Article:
The religious right remains committed to government discrimination against gay people in general, and married same-sex couples in particular. The progressive left remains committed to using government to force independent business owners with faith-based objections to provide services to same-sex weddings, as no religious dissent against government coercion of the citizenry is tolerable. Authoritarians of left and right feed off each other in a symbiotic relationship that keeps the culture war roiling.

Trans Kids or Gay Kids?

A fault line should be developing between those who advocate defining pre-pubescent children with gender dysphoric behavior as transgender and starting them down the road to transitioning (including hormones to block puberty), and those who believe it’s way too early to make that call—and that if left alone, many of these kids will grow up to be healthy gay or lesbian adults.

In a Wall Street Journal op-ed (firewalled; try googling The Transgender Battle Line: Childhood), Debra W. Soh writes:

How best to deal with [children who identify with the opposite sex] has become so politicized that sexologists, who presumably would be able to determinine the helathiest approach, are extremely reluctant to get involved. They have seen what happens when they deviate from orthodoxy.

She gives as an example the experience of Kenneth Zucker, a psychologist in Toronto who was charged with practicing conversion therapy, which aims to change a patients’ sexual orientation. Writes Soh:

But he had not been trying to dissuade anyone from being transgender. Instead his therapy facilitated exploration of gender identity. For example, in addition to thinking about transitioning, gender-atypical males could consider being boys who simply liked female-typical things. One doesn’t necessarily need to be a girl to enjoy nail polish or bedtime stories about fairy princesses.

Pointing that out to a gender-dysphoric child isn’t the same as practicing conversion therapy…. Of the boys and girls seen in clinics like Dr. Zucker’s, a high percentage—up to 80% in a study of 44 gender-dysphoric boys—grow up to be not transgender, but bisexual, gay or lesbian adults. Thus, helping prepubescent children feel comfortable in their birth sex makes more sense than starting a lifetime of hormonal treatments and surgeries that will in all likelihood turn out to be unnecessary and unwanted.

Soh concludes:

The silencing of those who oppose this sends the message to parents that early transitioning is the only valid and ethical approach for a gender-dysphoric child. This message—pushing children to transition at increasingly younger ages so that they will fit neatly into one of two gender categories—is false and unscientific. It is more progressive to offer them the time and the space they need to figure out who they are and what is ultimately best for them.

Similar points are made in a recent New York Magazine article by Jesse Singal, Why Some of the Worst Attacks on Social Science Have Come From Liberals.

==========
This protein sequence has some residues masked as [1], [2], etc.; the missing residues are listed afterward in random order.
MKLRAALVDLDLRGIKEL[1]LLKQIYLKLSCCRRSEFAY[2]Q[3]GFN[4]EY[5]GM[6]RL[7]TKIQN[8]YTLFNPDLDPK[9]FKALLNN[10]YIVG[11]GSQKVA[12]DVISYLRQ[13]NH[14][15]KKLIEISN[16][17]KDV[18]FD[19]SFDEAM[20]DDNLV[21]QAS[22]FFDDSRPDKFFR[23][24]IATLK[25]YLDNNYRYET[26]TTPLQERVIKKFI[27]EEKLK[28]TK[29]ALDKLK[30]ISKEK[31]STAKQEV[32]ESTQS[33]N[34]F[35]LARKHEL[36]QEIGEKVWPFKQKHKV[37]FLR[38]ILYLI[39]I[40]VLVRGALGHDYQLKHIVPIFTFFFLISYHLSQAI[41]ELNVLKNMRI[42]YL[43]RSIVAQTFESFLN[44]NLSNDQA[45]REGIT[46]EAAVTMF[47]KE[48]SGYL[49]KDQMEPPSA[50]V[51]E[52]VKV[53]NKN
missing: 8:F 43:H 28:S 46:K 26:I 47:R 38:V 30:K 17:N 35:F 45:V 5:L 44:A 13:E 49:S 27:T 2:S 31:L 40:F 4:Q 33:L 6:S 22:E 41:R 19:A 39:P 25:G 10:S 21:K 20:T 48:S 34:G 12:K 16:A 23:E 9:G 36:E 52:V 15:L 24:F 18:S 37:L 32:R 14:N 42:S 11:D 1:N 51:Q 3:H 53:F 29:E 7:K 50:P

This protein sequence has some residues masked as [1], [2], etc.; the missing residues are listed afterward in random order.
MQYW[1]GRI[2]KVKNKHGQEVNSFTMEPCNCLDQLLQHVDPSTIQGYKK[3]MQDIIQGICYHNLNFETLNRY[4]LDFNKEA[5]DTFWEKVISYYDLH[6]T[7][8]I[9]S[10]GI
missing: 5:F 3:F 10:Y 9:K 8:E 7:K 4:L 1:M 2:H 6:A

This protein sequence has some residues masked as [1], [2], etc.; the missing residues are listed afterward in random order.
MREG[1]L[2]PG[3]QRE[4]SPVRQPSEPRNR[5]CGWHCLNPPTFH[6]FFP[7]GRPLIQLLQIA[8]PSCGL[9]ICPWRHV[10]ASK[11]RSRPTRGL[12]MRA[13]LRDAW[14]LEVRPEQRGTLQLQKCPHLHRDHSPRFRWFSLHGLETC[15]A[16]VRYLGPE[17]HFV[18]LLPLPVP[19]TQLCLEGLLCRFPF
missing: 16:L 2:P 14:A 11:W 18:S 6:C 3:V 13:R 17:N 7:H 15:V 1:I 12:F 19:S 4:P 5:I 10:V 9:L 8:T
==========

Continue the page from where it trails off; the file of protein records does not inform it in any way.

Allowing effeminate boys and masculine girls to develop and decide (after puberty kicks in) whether they are, in fact, transgender or gay/lesbian is the least we owe these children.

More. Tweet by Alice Dreger (@AliceDreger): “I’m getting a lot of mail from gay and lesbian adults who say they believe they would have been pressured to transition gender if then=now.”

Furthermore. In a critical letter to the editor, the Human Rights Campaign Foundation, an affiliate of the nation’s largest LGBT lobby, predictably dismisses Dr. Zucker’s efforts and Ms. Soh’s commentary:

By relying on “data” produced by Dr. Kenneth Zucker, a psychologist whose gender-identity clinic closed last year after an external review found it “out of step with current operational practices,” Ms. Soh thoroughly undermines her own nonscientific musings.

Note the scare quotes around “data,” and the fact that being “out of step with current operational practices” means that attempts to explore whether or not children with gender dysphoria are actually transgender is now out of bounds (and, in some places, illegal).

HRC continues:

What’s really happening here is that doctors and parents are finally supporting our [transgender] lives, even the youngest among us. To do otherwise dangerously denies transgender children their very humanity—and their safety and well-being.

The real threat to “safety and well-being” seems to be directed at gay kids at risk for being put on a premature and unnecessary path to sexual reassignment. As another letter puts it, a child’s gender identity is “a difficult and complex issue that needs serious attention and should not be decided on the merits of gender-identity politics.”

And finally. From the New York Times Magazine, How the Fight Over Transgender Kids Got a Leading Sex Researcher Fired.

Dr. Zucker encouraged effeminate boys and butch girls to be content with their gender. For that, he was fired. The progressive line is now is that you can’t be an effeminate male or butch woman (and if so, you must gender transition). Once again, the progressives show just how reactionary and authoritarian they truly are.